"This country needs many more books like this one."--Arundhati Roy, author of Walking with the Comrades and The God of Small Things
A powerful eyewitness account of life in an Indian prison shows how abolition is necessary to achieve a democratic transformation of society.
In May 2007, Arun Ferreira, a democratic rights activist, was picked up at a railway station in western India, detained by the court, and condemned to prison for an expanding list of crimes: criminal conspiracy, murder, possession of arms, and rioting, among others added during his detention.
In one of the most notorious prisons in India, Arun Ferreira was constantly abused and tortured. Over the next several years, each of the ten cases slapped against him fell apart. At long last, Ferreira was acquitted of all charges. As he exited the prison, moments away from freedom, he was rearrested by plainclothes police. He never got to glimpse his family waiting for him just outside the prison gates.
In stark and riveting detail, Ferreira recounts the horrors he faced in prison--torture, beatings, the general air of hopelessness--and the small consolations that kept hope alive--strikes and solidarity among inmates. His memoir is a timely reminder that across the globe policing and incarceration are institutions in desperate need of being dismantled.
"Arun Ferreira gives us a clear-eyed, unsentimental account of custodial torture, years of imprisonment on false cases, and the flagrant violation of procedure that passes as the rule of law. His experience is shared by tens of thousands of our fellow countrymen and women, most of whom do not have access to lawyers or legal aid. This country needs many more books like this one."--Arundhati Roy, author of Walking with the Comrades and The God of Small Things
"Colors of the Cage is indispensable for anyone interested in understanding the failures of India's criminal justice system. Arun Ferreira's first-hand testimony makes apparent the arbitrary and pernicious nature of the procedures governing the lives of political prisoners often subject to especially unlawful practices. Ferreira conveys with particular force the devastating effects of incarceration on families torn apart and abandoned to an uncertain future. His account of the ruinous effects of post-9/11 anti-terror laws is instructive and applies far beyond the Indian context."--Nermeen Shaikh, Cohost of Democracy Now! and author of The Present as History: Critical Perspectives on Global Power
"In this chilling account of the uses and abuses of the law by agencies of the state, Arun Ferreira describes the harrowing treatment faced by political prisoners in an Indian prison today. Alongside, he provides a deeply moving story of the bonds of solidarity that develop between prisoners from widely separated groups and social strata. This is a very different Discovery of India that demands our attention."--Partha Chatterjee, author of The Black Hole of Empire: History of a Global Practice of Power and I Am the People: Reflections on Popular Sovereignty Today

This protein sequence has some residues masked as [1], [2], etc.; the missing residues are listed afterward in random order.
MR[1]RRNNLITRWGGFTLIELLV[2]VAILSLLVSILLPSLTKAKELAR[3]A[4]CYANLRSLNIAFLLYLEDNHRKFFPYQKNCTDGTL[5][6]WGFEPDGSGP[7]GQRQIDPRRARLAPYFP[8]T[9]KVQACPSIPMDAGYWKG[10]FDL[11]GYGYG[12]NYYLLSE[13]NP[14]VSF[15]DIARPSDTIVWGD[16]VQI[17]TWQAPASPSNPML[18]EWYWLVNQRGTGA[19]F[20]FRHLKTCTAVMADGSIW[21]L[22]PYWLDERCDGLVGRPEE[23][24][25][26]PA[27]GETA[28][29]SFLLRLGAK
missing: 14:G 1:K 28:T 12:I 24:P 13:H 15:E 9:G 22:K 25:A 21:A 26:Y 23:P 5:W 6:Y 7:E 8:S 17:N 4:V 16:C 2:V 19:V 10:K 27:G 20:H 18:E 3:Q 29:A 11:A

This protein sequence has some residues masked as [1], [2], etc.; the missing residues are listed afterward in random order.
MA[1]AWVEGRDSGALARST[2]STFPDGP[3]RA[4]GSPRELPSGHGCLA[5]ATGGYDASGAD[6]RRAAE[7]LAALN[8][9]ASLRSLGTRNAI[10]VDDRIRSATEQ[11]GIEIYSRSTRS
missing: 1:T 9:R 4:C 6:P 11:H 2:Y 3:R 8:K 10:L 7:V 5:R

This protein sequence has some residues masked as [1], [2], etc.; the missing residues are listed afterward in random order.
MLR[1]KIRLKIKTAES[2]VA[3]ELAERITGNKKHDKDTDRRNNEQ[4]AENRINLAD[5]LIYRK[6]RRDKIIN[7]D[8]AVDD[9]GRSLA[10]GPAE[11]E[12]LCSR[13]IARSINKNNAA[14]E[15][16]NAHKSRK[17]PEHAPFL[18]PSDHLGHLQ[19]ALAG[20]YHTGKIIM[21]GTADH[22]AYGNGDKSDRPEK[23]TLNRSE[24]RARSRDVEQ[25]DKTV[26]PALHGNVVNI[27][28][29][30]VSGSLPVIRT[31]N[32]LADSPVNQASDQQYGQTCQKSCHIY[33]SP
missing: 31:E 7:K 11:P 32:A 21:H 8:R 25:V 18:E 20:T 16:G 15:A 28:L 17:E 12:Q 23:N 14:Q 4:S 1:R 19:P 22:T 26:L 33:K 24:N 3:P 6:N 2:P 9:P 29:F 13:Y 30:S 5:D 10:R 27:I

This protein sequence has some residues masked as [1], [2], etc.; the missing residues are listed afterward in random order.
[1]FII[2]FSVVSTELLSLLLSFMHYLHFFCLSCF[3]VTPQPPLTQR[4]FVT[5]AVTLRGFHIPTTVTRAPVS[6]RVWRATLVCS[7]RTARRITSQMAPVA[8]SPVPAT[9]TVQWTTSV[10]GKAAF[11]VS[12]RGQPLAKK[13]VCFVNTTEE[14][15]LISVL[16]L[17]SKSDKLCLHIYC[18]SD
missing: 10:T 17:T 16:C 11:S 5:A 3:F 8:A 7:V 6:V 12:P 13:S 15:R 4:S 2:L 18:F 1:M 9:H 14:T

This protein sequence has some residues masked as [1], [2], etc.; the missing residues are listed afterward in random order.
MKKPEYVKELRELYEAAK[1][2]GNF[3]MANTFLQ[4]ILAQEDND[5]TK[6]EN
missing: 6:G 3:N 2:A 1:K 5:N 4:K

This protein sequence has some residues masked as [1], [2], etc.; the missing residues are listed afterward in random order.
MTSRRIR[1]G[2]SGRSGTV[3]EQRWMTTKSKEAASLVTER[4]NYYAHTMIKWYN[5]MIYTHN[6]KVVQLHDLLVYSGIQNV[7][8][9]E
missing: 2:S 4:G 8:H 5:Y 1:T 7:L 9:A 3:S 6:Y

"While the rightward-plummeting Indian state uses harsh incarceration and charges of 'anti-national' to demonize minorities and silence any critics, social justice and human rights activists, journalists, or intellectuals who dare to challenge the cruelly iniquitous realities behind its development propaganda or contradict a brazenly dishonest partisan news media, new waves of resistance rise against India's ever more openly triumphalist ethnonationalist-majoritarian violence, both physical and administrative. Anyone aware or affected should get the chance to hear from courageous people like Arun Ferreira; his stunning memoir reveals the poignant human texture as well as the political implications of his prison experience.
"The need for such bearing of witness has only grown more timely. For readers in the West concerned about the rise of global fascism, and especially young readers in the South Asian diaspora seeking connections between their political/cultural contexts, accounts such as this one are crucial."--Maia Ramnath, author of The Haj to Utopia: How the Ghadar Movement Charted Global Radicalism and Attempted to Overthrow the British Empire and Decolonizing Anarchism: An Antiauthoritarian History of India's Liberation Struggle
About the Author:
Arun Ferreira is an Indian political activist based in Mumbai. In 2007, he was branded as the leader of the propaganda and communications wing of the banned Communist Party of India (Maoist). He was acquitted of all charges in 2014 only to be rearrested in 2018 on charges of sedition. He is currently facing a host of charges, including sedition.